everything up first.) On the
other hand, Organ Dreams 2 is very valuable for containing Elgar’s complete
set of Vesper Voluntaries.
If you are not looking for one of the complete recordings of Vierne’s Pièces de fantaisie, 24 in all, the four recorded here will do
nicely; you may already have the most famous of the set, the Carillon de Westminster, so its omission here is no great matter. If
not, Simon Preston on DG Originals 4791926 (with Widor Organ Symphony No.5
and Reubke Sonata on Psalm 94) would be a good place to go. Alternatively,
there’s Christopher Herrick, again on an Organ Fireworks album
(Volume XII, CDA67612 –
review). Apart from the Toccata, the pieces chosen on Guild are
reflective, Étoile du soir almost mystic in quality, a feature well brought
out in Patrick’s idiomatic performance.
Guilmant’s Sonata No.4 is shorter and less varied than No.7 but it’s an
enjoyable work which deserves to be played and recorded more often, and it,
too, receives a fine and idiomatic performance. The only other recording
seems to be on the 3-CD Brilliant Classics set and on a couple of
The short Gigout Toccata rounds off an attractive, well played and
well recorded recital. Gigout is another composer whose work I know only en passant,
so the Priory series of his complete organ works looks like
a good place to investigate further.
An important point in favour of the Guild recording is the inclusion not only of
the organ specification but also some detailed and informative notes about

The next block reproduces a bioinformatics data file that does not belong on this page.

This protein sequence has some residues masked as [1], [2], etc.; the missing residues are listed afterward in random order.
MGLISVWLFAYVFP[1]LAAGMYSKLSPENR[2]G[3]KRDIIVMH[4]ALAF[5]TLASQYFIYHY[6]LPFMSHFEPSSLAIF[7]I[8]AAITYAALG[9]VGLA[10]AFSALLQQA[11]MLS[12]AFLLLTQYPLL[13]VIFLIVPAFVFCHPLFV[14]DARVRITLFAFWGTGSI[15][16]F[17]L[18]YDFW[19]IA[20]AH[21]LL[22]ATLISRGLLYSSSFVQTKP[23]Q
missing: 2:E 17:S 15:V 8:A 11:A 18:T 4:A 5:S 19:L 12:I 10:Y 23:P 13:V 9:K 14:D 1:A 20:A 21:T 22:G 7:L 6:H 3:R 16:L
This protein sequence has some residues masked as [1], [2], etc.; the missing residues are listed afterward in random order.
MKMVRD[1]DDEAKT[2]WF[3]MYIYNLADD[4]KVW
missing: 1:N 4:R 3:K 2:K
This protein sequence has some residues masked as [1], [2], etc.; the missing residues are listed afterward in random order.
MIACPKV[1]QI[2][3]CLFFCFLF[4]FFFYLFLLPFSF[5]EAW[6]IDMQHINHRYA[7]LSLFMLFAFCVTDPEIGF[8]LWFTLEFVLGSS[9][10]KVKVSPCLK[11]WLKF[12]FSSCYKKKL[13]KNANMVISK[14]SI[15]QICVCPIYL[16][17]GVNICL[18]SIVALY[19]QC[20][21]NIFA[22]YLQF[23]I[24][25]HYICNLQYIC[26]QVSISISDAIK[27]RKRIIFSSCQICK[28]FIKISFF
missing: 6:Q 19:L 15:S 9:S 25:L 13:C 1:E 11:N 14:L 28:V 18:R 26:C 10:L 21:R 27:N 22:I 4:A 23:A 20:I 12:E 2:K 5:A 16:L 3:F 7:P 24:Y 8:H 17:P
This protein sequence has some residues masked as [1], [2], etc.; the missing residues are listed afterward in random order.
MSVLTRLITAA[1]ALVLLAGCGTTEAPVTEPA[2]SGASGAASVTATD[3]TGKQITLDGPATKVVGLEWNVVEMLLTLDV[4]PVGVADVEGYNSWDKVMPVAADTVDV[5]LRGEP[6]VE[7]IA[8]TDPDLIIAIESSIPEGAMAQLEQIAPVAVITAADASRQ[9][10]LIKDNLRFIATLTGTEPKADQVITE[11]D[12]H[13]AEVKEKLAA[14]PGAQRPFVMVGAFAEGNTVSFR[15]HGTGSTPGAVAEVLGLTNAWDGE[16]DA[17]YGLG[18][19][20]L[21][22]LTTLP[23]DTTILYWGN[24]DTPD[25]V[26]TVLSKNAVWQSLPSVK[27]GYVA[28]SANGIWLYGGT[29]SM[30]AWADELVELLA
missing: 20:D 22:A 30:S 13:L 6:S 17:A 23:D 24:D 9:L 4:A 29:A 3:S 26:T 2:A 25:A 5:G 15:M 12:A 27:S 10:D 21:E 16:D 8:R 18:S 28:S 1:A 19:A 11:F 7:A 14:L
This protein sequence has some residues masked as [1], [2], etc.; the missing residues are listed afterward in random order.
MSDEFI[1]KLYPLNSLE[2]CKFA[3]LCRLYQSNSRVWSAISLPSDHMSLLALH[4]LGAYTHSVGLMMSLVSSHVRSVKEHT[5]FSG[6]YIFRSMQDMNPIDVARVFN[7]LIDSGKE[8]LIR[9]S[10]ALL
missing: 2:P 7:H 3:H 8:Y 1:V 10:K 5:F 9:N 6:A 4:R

the music. All that’s missing is the chosen registration for each piece.
One might expect that a Swedish organ would be inappropriate for this
French music, but the manuals and stops all have French names and, indeed,
it transpires that this instrument, built in 2000, owes much to the Cavaillé-Coll style,
albeit housed in a copy of the baroque case illustrated in the booklet, a
fact oddly not mentioned in the notes.
Even if the competition were thicker on the ground, this Guild recording
would be well worth considering. It certainly helped convince me that
Guilmant’s music doesn’t deserve its comparative neglect. As I conclude this
review, I’m listening to and enjoying Christopher Herrick’s recording of his Grand chœur triumphal, Op.47/2, and Marche sur un theme de Hændel, Op.15/2, on
Organ Fireworks I (CDA66121 – from
CD from Archive Service or download, with pdf booklet, for £6.99).
The Choral et fugue finale of Guilmant's Symphony No.5 and Gigout’s Grand chœur dialogué are included on Organ Fireworks XI (CDA67577 – from
CD or download with pdf booklet). Either, or both, of those could be your
next stop after the new Guild release has convinced you of the value of
Guilmant and Gigout; if you like French
organ music, I’m sure that it will. Did I mention how much more
wonderful and varied music is also included on those Herrick recordings?
We are currently
offering in excess of 50,400 reviews
Founding Editor Rob Barnett Senior Editor
John Quinn Seen & Heard Editor Emeritus Bill Kenny Editor in Chief
Vacant MusicWeb Webmaster
David Barker MusicWeb Founder Len Mullenger